The generic originality of Iurii Tynianov's representation of Pushkin in the novels 'Pushkin' and 'The Gannibals'
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This thesis is the first extensive study devoted to the generic originality of Iurii Tynianov’s representation of Pushkin in his two historical novels, Pushkin (1935-1943) and the abandoned The Gannibals (1932). Chapter 1 contextualises Tynianov’s contribution to the current debates on the novel’s demise, ‘large’ form and the worthy protagonist. The conditions giving rise to contemporary interest in the genres of biography and the historical novel are delineated and the critical issues surrounding these are examined; Tynianov’s concern to secularise the rigid monolith of an all but sanctified ‘state-sponsored Pushkin’ and the difficulties of the task are also reviewed. Chapter 2 shifts the examination of Pushkin as a historical novel to its study within the generic framework of the Bildungs, Erziehungs and Künstlerromane with their particular problematics which allowed Tynianov to grapple with a cluster of moral, philosophical and educational issues, and to explore the formative influences on the protagonist’s identity as a poet. Chapter 3 explores the concept of history underlying Tynianov’s interpretation of the characters and events and the historiographical practices he employed in his analyses of the factors that shaped Pushkin’s own historical thinking. Chapter 4 investigates Tynianov’s scepticism about Abram Gannibal’s and A. Pushkin’s mythopoeia which reveals itself in Tynianov’s subversively ironical and playful use of myth in both novels. The Conclusion assesses Tynianov’s contribution to the 20th century fictional Pushkiniana and reflects on his innovative transgeneric historical novel which broke the normative restrictions of the genre, elevated it to the level of ‘serious’ literature and made it conducive to stylistic experimentation.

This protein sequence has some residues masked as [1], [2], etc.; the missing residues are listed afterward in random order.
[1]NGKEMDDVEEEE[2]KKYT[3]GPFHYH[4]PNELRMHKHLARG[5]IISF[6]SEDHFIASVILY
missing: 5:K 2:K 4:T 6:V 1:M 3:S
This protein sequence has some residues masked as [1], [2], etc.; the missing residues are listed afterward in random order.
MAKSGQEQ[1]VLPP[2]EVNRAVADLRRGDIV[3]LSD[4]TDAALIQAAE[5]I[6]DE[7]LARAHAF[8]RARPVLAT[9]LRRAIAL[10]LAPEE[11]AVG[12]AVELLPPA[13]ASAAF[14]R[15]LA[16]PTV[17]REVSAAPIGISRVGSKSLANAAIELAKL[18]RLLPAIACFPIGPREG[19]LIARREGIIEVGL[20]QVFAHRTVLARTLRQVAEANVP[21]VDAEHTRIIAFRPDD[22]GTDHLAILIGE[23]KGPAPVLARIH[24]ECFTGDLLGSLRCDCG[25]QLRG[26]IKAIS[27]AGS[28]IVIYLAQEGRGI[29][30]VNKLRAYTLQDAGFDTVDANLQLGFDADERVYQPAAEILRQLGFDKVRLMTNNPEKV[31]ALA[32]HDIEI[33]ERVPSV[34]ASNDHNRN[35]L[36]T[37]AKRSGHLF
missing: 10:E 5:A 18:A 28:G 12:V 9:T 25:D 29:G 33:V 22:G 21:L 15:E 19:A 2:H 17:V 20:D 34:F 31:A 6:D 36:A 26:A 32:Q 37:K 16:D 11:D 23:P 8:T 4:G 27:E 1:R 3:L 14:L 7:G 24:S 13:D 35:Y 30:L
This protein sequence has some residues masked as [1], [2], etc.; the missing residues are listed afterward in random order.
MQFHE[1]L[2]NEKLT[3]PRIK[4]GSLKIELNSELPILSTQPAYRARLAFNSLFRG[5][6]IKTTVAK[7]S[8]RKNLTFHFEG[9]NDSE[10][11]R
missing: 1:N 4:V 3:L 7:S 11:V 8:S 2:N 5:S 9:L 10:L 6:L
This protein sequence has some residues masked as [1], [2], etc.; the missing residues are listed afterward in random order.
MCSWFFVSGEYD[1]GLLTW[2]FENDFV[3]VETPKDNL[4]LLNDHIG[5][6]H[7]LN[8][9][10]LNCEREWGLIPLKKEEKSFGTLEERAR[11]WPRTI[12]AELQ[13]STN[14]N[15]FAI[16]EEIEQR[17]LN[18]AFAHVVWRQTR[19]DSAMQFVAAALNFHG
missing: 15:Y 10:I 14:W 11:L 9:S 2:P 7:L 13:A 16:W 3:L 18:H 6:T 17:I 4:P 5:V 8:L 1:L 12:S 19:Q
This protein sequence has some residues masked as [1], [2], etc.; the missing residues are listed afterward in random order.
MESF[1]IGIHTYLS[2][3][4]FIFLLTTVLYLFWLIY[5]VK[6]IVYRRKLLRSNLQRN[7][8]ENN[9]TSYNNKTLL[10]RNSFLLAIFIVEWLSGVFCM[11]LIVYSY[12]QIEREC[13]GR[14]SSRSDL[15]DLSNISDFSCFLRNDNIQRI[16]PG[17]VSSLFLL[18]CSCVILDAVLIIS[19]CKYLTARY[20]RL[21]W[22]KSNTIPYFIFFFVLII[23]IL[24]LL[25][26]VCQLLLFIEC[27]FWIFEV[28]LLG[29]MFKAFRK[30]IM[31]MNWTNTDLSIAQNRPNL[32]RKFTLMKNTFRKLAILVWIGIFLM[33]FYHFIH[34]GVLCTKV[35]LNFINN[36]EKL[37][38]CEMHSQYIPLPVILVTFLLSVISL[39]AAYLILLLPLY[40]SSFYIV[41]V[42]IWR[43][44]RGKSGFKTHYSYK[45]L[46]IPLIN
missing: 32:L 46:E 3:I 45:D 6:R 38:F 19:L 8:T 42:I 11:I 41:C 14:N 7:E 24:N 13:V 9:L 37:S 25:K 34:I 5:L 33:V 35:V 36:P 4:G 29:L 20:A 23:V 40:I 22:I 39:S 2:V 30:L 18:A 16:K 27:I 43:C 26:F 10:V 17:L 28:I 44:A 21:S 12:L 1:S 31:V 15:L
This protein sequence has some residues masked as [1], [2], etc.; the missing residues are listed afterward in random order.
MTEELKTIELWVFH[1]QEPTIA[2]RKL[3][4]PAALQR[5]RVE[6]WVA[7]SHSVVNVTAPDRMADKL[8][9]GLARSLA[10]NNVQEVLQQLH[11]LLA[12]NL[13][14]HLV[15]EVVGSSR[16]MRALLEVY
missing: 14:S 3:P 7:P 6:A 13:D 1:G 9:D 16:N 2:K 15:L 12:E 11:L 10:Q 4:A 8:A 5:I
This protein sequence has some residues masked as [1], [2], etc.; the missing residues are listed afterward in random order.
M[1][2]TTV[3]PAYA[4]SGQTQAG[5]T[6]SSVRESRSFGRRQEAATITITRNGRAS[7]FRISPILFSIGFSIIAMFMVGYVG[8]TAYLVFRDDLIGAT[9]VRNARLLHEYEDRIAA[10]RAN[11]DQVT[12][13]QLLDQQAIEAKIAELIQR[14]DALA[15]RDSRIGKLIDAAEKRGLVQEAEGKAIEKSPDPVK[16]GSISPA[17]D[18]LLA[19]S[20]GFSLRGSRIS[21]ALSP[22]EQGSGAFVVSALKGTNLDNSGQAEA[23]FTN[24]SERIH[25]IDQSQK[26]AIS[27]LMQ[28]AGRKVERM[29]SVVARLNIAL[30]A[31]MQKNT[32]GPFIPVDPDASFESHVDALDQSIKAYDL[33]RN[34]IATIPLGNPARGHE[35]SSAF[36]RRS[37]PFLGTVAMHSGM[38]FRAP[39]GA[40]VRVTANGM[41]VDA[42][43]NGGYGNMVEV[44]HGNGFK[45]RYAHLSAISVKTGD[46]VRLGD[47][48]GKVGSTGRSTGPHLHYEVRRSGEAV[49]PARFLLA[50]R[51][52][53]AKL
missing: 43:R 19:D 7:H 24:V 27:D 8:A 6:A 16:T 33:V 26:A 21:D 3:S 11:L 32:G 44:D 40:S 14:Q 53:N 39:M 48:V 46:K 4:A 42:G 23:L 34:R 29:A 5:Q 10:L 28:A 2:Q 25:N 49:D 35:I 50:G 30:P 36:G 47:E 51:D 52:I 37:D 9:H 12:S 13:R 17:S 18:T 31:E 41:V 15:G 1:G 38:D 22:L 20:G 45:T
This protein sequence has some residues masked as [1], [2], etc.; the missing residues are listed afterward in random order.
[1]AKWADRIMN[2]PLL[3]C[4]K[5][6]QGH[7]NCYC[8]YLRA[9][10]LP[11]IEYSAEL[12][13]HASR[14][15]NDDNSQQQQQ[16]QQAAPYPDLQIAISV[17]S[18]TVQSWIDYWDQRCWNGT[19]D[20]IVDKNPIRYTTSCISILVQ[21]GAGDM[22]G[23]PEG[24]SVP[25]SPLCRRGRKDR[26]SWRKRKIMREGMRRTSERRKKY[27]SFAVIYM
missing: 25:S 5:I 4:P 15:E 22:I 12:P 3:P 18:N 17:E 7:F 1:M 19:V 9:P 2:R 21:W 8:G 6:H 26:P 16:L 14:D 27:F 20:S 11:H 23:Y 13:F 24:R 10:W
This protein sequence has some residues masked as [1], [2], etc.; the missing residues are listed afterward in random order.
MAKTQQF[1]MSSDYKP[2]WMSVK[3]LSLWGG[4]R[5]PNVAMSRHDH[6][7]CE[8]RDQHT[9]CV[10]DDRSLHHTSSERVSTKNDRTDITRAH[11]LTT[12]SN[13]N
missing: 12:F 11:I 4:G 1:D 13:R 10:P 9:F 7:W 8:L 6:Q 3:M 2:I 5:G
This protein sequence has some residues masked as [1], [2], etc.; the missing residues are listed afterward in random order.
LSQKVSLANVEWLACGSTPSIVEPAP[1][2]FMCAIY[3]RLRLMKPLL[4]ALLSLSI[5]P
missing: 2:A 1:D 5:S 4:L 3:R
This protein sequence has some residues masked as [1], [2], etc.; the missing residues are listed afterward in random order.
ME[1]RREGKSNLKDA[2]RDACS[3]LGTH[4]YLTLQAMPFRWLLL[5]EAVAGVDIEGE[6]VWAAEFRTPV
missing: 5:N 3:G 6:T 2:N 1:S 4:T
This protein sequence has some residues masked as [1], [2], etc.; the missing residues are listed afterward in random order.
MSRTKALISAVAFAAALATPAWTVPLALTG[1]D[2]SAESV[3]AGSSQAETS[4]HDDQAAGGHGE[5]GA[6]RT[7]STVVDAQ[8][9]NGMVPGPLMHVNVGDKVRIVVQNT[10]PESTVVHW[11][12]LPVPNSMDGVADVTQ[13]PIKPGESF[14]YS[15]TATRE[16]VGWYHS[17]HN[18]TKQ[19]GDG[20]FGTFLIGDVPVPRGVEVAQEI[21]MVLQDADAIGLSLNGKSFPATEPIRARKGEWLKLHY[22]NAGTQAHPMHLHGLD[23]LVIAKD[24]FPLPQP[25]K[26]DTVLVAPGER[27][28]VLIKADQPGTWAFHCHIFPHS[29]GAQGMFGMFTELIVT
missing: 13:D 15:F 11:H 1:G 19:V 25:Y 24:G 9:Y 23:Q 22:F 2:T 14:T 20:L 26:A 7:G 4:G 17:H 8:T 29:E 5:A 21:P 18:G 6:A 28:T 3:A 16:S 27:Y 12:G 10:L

Thesis, PhD Doctor of Philosophy
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